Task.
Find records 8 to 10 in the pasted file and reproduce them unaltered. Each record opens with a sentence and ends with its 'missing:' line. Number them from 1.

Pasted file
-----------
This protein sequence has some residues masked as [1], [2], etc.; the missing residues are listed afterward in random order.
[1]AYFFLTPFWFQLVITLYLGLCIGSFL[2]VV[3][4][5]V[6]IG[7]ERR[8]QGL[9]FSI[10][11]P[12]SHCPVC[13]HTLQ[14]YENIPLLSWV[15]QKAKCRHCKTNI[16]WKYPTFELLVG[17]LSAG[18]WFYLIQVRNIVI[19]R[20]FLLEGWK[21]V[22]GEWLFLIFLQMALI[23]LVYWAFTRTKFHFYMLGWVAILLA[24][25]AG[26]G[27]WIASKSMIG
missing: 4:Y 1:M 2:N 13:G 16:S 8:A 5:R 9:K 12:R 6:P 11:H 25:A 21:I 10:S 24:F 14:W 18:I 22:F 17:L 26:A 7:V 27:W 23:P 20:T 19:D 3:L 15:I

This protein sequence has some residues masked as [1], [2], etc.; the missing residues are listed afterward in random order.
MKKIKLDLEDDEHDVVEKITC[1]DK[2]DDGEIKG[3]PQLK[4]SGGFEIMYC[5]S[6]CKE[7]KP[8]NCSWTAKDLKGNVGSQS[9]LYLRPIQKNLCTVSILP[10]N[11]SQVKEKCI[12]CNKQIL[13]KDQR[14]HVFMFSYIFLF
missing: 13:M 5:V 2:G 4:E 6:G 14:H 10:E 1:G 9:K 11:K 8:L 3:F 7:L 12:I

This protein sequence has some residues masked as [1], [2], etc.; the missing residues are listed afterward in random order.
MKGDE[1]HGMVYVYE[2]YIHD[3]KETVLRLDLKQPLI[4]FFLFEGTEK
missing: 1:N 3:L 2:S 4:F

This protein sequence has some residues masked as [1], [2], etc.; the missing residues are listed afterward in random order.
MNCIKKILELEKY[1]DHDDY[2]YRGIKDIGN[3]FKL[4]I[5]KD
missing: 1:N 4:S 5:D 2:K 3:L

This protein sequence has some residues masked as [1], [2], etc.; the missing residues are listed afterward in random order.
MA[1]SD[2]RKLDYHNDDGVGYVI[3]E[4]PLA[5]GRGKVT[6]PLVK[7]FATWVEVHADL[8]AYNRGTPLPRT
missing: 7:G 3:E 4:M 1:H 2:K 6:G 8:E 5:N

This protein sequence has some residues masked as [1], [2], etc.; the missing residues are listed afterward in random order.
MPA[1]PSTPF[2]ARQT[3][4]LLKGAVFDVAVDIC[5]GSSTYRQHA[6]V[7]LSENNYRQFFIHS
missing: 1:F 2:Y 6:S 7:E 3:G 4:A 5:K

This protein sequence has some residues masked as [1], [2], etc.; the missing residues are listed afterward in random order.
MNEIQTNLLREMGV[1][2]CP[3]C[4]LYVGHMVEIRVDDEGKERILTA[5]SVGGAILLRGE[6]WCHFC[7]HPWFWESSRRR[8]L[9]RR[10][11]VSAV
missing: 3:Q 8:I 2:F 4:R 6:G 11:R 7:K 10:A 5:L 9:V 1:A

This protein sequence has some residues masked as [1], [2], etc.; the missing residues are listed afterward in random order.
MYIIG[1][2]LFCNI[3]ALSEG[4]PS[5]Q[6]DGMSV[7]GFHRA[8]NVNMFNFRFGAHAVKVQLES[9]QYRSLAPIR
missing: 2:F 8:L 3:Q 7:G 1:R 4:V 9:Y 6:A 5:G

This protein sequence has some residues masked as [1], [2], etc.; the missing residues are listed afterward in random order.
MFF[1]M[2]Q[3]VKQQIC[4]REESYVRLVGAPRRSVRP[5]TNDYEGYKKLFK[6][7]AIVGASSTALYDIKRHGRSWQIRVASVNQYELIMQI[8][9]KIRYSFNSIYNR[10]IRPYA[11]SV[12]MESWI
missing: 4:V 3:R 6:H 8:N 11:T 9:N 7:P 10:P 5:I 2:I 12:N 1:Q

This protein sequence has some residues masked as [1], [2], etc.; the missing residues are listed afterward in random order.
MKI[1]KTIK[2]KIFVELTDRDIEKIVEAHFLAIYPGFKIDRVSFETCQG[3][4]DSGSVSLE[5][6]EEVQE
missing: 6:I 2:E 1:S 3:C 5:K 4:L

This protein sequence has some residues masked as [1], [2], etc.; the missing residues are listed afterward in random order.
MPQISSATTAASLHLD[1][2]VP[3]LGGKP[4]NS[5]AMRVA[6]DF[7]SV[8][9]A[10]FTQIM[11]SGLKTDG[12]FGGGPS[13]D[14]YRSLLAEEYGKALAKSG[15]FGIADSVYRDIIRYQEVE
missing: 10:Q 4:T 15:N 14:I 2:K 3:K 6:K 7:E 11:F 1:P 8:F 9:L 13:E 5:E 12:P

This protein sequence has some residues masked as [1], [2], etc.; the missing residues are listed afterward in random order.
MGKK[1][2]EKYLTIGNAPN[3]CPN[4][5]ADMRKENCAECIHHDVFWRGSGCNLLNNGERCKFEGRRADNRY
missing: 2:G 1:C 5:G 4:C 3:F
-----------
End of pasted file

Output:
This protein sequence has some residues masked as [1], [2], etc.; the missing residues are listed afterward in random order.
MYIIG[1][2]LFCNI[3]ALSEG[4]PS[5]Q[6]DGMSV[7]GFHRA[8]NVNMFNFRFGAHAVKVQLES[9]QYRSLAPIR
missing: 2:F 8:L 3:Q 7:G 1:R 4:V 9:Y 6:A 5:G

This protein sequence has some residues masked as [1], [2], etc.; the missing residues are listed afterward in random order.
MFF[1]M[2]Q[3]VKQQIC[4]REESYVRLVGAPRRSVRP[5]TNDYEGYKKLFK[6][7]AIVGASSTALYDIKRHGRSWQIRVASVNQYELIMQI[8][9]KIRYSFNSIYNR[10]IRPYA[11]SV[12]MESWI
missing: 4:V 3:R 6:H 8:N 11:T 9:N 7:P 10:P 5:I 2:I 12:N 1:Q

This protein sequence has some residues masked as [1], [2], etc.; the missing residues are listed afterward in random order.
MKI[1]KTIK[2]KIFVELTDRDIEKIVEAHFLAIYPGFKIDRVSFETCQG[3][4]DSGSVSLE[5][6]EEVQE
missing: 6:I 2:E 1:S 3:C 5:K 4:L